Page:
Wilhelmina Rolark still hasn't gotten her special City Council auto tags from James Coates, the man she defeated in September. She was in office a month and a half before she was finally issued a beeper. And during last week's Council meeting, colleague John Wilson publicly labeled one of her first major legislative proposals as "bull".
So it sometimes goes these days for the newest member of the D.C. City Council, after six weeks on the job. Rolark's energetic, punctual and aggressive style has gone over well with some colleagues, but others mumble in private that she may already have made herself an enemy or two.
Breaking into the Council, which has become a frequently tightly knit group during its first two years, was no easy task. To begin with, several of the key persons with whom Rolark now serves had endorsed Coates for re-election.
Her husband Calvin, the newspaper publisher and United Black Fund man, is a strong supporter of Mayor Walter E. Washington, which the Council sometimes is not. In one of her first votes, Rolark joined Douglas Moore, the Council's outcast Democrat, in voting to uphold the mayor's veto of a bill taking the human resources department out of the business of running D.C. General Hospital.
With that, some colleagues were quick to say 'I told you so,' and branded Rolark as the mayor's person on the Council. Others made nothing of it, but did wonder why Rolark, one of two members of the bar on the 13-person Council, took to referring to herself as "Attorney Rolark" on press releases. (Both ministers on the Council use the title Reverend, she says.)
Wilhelmina Rolark says she does not sense any animostly yet from other Council members. She voted against the transfer of D.C. General on the merits of the proposal. "I am my own person," she flatly asserts. "If anybody's trying to judge me because of my husband, that smacks of sexism."
She has no disagreement with Wilson (D-ward two), Rolark says. But Wilson apparently has one with her. Private ly, he is pondering boycotting meetings of her Employment and Economic Development Committee. As for a Rolark-sponsored bill to prohibit supermarkets from using those thick-and-thin lines as the only price marks on products, Wilson says he'll sit on it. Passage of that bill would discourage supermarkets from locating in the city, he contends.
Mrs. Rolark says she is still learning the ropes, and getting only limited assistance from other members of the Council. Either way, David Clarke (D-one) notes, she's catching on fast.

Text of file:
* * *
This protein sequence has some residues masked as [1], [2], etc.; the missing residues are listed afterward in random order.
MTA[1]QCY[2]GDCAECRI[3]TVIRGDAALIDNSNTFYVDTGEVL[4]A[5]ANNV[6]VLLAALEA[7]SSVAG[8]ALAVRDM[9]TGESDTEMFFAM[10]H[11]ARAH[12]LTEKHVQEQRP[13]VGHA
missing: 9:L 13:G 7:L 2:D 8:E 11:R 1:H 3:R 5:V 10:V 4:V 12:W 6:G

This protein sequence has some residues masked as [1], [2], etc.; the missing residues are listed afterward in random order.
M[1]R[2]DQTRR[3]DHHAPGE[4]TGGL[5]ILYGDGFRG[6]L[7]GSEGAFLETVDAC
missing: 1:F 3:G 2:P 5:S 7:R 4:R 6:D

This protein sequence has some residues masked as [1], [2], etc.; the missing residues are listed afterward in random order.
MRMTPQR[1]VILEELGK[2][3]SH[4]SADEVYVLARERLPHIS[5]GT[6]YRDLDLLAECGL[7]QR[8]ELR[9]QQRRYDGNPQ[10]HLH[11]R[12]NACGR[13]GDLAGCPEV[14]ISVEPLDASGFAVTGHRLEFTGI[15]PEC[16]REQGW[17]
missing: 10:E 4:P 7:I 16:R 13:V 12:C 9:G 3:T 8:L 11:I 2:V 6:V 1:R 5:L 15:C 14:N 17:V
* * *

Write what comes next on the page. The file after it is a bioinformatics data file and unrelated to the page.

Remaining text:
The Foggy Bottom and West End Advisroy Neighborhood Commission sent a letter of welcome to the new residents at 1600 Pennsylvania Ave. NW, the James Earl Carters. "We hope that you and your family will have the time to participate in our town meetings," the letter reads.
There are no plans now for the President to attend an ANC meeting, the White House says. Nor is it certain yet if the Carters will go to any meetings of the PTA at Stevens Elementary School, where 9-year-old daughter Amy is a student, according to a White House spokesman.
The D.C. Statehood Party concluded its first convention in nearly two years last Saturday. It was three months in the organizing, and held in the shadow of reports that the party's most well-known member, Councilman Julius Hobson, is seriously ill.
A constitution and bylaws were streamlined, and a new party leadership chosen with Josephine (Jo) Butler, an unsuccessful at-large Council candidate last year, selected as the new chairperson. She replaces Anton Wood.
Hobson has said that if he leaves office before the end of his term in 1978, he would like his wife Tina to succeed him. The party's 23-member party central committee would get to choose a replacement for Hobson until a special city election could be held. But it is still undertain if Mrs. Hobson would be that choice, a party official said.
Council member Marion Barry would like to abolish the District Building - in came only - and replace it with D.C. City Hall. "The term District Building has negative connotations, since the term is a daily reminder of the colonial rule imposed on us for so many decades," he says.
Barry has introduced a name change bill, which if passed could become effective July 1. The name change is symbolic, Barry argues, but it's important.